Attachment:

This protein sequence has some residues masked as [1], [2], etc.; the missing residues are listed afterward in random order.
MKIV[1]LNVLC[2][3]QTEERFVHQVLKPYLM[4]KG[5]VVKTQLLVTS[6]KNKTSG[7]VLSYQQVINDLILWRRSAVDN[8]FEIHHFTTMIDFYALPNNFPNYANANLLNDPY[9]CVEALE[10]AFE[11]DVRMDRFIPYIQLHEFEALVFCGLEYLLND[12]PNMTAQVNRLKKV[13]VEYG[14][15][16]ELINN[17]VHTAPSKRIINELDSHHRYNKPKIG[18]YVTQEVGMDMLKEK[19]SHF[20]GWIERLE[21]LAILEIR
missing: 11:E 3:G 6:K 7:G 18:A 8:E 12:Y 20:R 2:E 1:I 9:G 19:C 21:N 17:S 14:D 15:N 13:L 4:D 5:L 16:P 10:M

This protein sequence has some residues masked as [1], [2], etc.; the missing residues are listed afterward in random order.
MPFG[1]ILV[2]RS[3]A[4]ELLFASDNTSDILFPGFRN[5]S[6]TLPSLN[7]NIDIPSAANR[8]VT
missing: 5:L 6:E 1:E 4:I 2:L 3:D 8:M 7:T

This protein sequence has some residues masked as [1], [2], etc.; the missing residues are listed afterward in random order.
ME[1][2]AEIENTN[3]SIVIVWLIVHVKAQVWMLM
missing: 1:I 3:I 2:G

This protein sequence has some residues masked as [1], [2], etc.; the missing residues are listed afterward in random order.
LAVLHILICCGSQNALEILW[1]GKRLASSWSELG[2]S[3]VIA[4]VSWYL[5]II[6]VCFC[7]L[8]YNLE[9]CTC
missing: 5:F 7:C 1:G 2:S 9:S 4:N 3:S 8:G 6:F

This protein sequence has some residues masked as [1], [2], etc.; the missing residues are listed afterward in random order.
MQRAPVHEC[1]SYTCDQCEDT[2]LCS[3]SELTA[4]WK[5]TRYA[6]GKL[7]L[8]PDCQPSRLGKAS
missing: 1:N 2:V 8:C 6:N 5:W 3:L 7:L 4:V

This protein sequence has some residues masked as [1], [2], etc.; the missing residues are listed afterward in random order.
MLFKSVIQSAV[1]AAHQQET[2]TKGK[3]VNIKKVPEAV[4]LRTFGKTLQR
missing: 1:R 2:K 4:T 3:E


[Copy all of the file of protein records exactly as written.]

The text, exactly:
This protein sequence has some residues masked as [1], [2], etc.; the missing residues are listed afterward in random order.
MKIV[1]LNVLC[2][3]QTEERFVHQVLKPYLM[4]KG[5]VVKTQLLVTS[6]KNKTSG[7]VLSYQQVINDLILWRRSAVDN[8]FEIHHFTTMIDFYALPNNFPNYANANLLNDPY[9]CVEALE[10]AFE[11]DVRMDRFIPYIQLHEFEALVFCGLEYLLND[12]PNMTAQVNRLKKV[13]VEYG[14][15][16]ELINN[17]VHTAPSKRIINELDSHHRYNKPKIG[18]YVTQEVGMDMLKEK[19]SHF[20]GWIERLE[21]LAILEIR
missing: 11:E 3:G 6:K 7:G 18:A 8:E 12:Y 20:R 2:E 1:I 9:G 19:C 21:N 17:S 14:D 15:N 13:L 4:D 5:L 16:P 10:M

This protein sequence has some residues masked as [1], [2], etc.; the missing residues are listed afterward in random order.
MPFG[1]ILV[2]RS[3]A[4]ELLFASDNTSDILFPGFRN[5]S[6]TLPSLN[7]NIDIPSAANR[8]VT
missing: 5:L 6:E 1:E 4:I 2:L 3:D 8:M 7:T

This protein sequence has some residues masked as [1], [2], etc.; the missing residues are listed afterward in random order.
ME[1][2]AEIENTN[3]SIVIVWLIVHVKAQVWMLM
missing: 1:I 3:I 2:G

This protein sequence has some residues masked as [1], [2], etc.; the missing residues are listed afterward in random order.
LAVLHILICCGSQNALEILW[1]GKRLASSWSELG[2]S[3]VIA[4]VSWYL[5]II[6]VCFC[7]L[8]YNLE[9]CTC
missing: 5:F 7:C 1:G 2:S 9:S 4:N 3:S 8:G 6:F

This protein sequence has some residues masked as [1], [2], etc.; the missing residues are listed afterward in random order.
MQRAPVHEC[1]SYTCDQCEDT[2]LCS[3]SELTA[4]WK[5]TRYA[6]GKL[7]L[8]PDCQPSRLGKAS
missing: 1:N 2:V 8:C 6:N 5:W 3:L 7:L 4:V

This protein sequence has some residues masked as [1], [2], etc.; the missing residues are listed afterward in random order.
MLFKSVIQSAV[1]AAHQQET[2]TKGK[3]VNIKKVPEAV[4]LRTFGKTLQR
missing: 1:R 2:K 4:T 3:E